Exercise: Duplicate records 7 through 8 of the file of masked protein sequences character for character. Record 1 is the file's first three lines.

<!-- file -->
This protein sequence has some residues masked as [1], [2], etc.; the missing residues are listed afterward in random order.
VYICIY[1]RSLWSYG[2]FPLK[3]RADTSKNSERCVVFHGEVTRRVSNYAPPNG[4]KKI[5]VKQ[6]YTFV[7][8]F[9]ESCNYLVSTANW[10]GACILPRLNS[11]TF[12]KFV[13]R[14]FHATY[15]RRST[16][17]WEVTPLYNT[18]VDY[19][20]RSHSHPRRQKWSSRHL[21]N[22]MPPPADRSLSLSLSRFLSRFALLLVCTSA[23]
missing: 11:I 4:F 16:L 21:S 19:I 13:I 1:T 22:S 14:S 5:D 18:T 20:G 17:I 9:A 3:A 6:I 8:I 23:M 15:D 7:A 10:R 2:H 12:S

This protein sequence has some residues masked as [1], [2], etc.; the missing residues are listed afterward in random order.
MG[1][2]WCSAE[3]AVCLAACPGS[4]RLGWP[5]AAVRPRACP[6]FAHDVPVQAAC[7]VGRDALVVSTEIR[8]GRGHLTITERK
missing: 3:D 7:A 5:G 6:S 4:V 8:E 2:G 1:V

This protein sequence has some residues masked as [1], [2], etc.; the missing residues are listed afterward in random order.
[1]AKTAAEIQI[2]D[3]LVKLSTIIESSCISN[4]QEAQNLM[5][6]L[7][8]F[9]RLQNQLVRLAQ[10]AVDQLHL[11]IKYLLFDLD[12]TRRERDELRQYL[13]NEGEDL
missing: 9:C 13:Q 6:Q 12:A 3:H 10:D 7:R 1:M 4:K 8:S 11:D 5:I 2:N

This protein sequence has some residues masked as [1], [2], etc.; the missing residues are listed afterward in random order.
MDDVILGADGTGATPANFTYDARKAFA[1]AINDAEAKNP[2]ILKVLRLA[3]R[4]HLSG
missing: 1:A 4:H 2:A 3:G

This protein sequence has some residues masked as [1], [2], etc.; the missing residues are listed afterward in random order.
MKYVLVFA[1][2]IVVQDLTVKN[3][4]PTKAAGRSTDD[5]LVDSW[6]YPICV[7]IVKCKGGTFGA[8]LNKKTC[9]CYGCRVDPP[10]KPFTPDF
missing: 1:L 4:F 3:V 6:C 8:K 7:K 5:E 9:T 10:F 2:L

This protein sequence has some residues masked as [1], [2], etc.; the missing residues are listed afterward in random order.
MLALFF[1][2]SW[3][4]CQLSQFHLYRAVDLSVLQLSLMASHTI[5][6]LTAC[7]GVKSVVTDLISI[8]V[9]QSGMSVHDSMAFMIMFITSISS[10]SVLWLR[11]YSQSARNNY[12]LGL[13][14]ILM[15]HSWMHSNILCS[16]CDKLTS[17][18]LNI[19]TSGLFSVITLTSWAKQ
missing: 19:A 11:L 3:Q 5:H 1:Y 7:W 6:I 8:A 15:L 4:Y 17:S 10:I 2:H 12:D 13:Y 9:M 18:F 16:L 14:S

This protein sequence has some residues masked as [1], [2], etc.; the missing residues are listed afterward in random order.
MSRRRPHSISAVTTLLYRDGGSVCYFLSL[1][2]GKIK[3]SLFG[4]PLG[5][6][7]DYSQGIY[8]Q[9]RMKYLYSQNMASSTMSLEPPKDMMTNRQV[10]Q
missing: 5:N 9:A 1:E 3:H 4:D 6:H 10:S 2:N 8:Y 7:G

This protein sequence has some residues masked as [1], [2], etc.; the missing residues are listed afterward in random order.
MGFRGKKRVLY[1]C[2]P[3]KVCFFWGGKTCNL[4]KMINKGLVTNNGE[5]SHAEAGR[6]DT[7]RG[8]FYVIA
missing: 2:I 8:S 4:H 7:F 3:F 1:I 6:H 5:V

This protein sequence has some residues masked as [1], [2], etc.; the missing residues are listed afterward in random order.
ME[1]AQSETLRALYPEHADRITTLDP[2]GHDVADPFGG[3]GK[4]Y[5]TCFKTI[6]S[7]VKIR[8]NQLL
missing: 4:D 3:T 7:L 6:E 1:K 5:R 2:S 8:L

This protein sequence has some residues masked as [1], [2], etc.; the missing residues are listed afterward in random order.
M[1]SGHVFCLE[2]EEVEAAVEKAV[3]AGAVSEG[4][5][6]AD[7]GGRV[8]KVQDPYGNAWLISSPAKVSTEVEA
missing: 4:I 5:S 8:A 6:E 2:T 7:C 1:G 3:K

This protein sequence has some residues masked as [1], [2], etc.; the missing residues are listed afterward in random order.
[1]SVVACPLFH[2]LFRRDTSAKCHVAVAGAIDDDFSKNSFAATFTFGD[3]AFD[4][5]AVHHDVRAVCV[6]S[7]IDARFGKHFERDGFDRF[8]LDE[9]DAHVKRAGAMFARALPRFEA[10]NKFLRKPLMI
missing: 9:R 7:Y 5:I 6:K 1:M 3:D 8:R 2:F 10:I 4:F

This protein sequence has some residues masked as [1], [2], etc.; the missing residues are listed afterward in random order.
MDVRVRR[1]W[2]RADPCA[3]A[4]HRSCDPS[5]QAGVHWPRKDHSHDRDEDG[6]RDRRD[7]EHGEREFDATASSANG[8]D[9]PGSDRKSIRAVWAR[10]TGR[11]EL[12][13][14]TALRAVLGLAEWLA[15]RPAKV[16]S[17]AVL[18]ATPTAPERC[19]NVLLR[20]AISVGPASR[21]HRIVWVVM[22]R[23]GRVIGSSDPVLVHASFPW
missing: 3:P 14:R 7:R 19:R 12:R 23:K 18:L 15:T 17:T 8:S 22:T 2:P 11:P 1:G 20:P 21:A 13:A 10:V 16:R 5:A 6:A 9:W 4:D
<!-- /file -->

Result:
This protein sequence has some residues masked as [1], [2], etc.; the missing residues are listed afterward in random order.
MSRRRPHSISAVTTLLYRDGGSVCYFLSL[1][2]GKIK[3]SLFG[4]PLG[5][6][7]DYSQGIY[8]Q[9]RMKYLYSQNMASSTMSLEPPKDMMTNRQV[10]Q
missing: 5:N 9:A 1:E 3:H 4:D 6:H 10:S 2:N 8:Y 7:G

This protein sequence has some residues masked as [1], [2], etc.; the missing residues are listed afterward in random order.
MGFRGKKRVLY[1]C[2]P[3]KVCFFWGGKTCNL[4]KMINKGLVTNNGE[5]SHAEAGR[6]DT[7]RG[8]FYVIA
missing: 2:I 8:S 4:H 7:F 3:F 1:I 6:H 5:V